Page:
While they were collecting sediments to determine what the ancient climate might have looked like in the Olduvai Gorge, a rift valley in northern Tanzania, scientists came across an unexpected discovery.
About 1.8 million years ago, the sites analyzed by the researchers were likely littered with hydrothermal springs. Their location coincides with ancient animal remains and stone artifacts manufactured by human ancestors. Did these early hominids use these hot springs to cook and boil their food? That’s an appealing possibility explored in a new study.
“As far as we can tell, this is the first time researchers have put forth concrete evidence for the possibility that people were using hydrothermal environments as a resource, where animals would’ve been gathering, and where the potential to cook was available,” says Roger Summons, the Schlumberger Professor of Geobiology in MIT’s Department of Earth, Atmospheric, and Planetary Sciences (EAPS).
Nature’ slow cooker
In 2016, archaeologists at MIT and the University of Alcalá in Spain were in the field at Olduvai Gorge collecting sediments from a 3-km-long layer of exposed rock that is estimated to be 1.7 million years old. Just a few inches below, a markedly different layer of dark clay could be noticed, which was deposited 1.8 million years ago.
This visible difference in the sediment layers points towards a sudden change in the environment around 1.7-1.8 million years ago. Around that time, previous analyses concluded that East Africa underwent a gradual aridification, shifting the landscape from wet and luxuriant to dry and grassy.
Ainara Sistiaga, a Marie Sklodowska-Curie fellow based at MIT and the University of Copenhagen, and the study’s lead author, brought back some of the rocks from Olduvai Gorge to Summons’ lab. Their analysis revealed lipids that contain residue of leaf waxes.
“You can reconstruct something about the plants that were there by the carbon numbers and the isotopes, and that’s what our lab specializes in, and why Ainara was doing it in our lab,” Summons says. “But then she discovered other classes of compounds that were totally unexpected.”
But some of the lipids found in the sediments were not originally from plants. Summons recognize the lipids as belonging to a specific group of bacteria that he and colleagues had studied more than 20 years ago. These bacteria live inside hot springs at Yellowstone National Park.
One such bacterium, Thermocrinis ruber, exclusively lives in very hot waters, such as those found in the outflow channels of boiling hot springs.
Most bacteria will die if you boil them above 80 degrees Celsius. But Thermocrinis ruber exclusively grows when temperatures are above 80 degrees Celsius.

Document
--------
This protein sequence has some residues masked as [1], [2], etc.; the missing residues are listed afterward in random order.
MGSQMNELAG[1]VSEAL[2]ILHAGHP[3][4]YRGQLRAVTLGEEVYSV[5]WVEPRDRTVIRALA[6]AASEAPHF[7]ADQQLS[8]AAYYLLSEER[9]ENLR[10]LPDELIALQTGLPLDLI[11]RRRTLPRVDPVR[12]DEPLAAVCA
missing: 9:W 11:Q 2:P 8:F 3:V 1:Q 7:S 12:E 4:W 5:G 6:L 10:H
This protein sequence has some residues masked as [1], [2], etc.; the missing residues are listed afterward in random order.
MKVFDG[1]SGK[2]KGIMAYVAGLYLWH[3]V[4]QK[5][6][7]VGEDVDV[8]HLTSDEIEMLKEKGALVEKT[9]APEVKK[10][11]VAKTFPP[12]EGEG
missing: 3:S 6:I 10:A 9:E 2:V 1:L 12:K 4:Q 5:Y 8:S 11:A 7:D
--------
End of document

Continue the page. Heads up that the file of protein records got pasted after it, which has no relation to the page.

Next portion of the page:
“Some of the samples Ainara brought back from this sandy layer in Olduvai Gorge had these same assemblages of bacterial lipids that we think are unambiguously indicative of high-temperature water,” Summons said in a statement.
If the ancient lipids at Olduvai Gorge were produced by ancient bacteria similar to modern hot spring-loving bacteria, then high-temperature features such as hot springs and hydrothermal waters could also have been present could have also been present at the site 1.7 million years ago.
“It’s not a crazy idea that, with all this tectonic activity in the middle of the rift system, there could have been extrusion of hydrothermal fluids,” notes Sistiaga.
Considering the wealth of animal remains and stone artifacts crafted by ancient human ancestors in the area, the researchers introduce the fascinating possibility that hot springs may have been used to cook food.
Butchered animals could have been dipped in the hot springs to make them palatable. Similarly, roots and tubers could have been boiled. From time to time, wild animals may have fallen in these hot springs, from which they would have been fished ready to serve.
“If there was a wildebeest that fell into the water and was cooked, why wouldn’t you eat it?” Sistiaga wonders.
It’s virtually impossible to say for sure that humans used hot springs to cook their food, but if ancient humans were smart enough to make their own tools, there’s no reason to believe some individuals wouldn’t have taken advantage of a natural, 24/7 boiling pot.
“We can prove in other sites that maybe hot springs were present, but we would still lack evidence of how humans interacted with them. That’s a question of behavior, and understanding the behavior of extinct species almost 2 million years ago is very difficult, Sistiaga says. “I hope we can find other evidence that supports at least the presence of this resource in other important sites for human evolution.”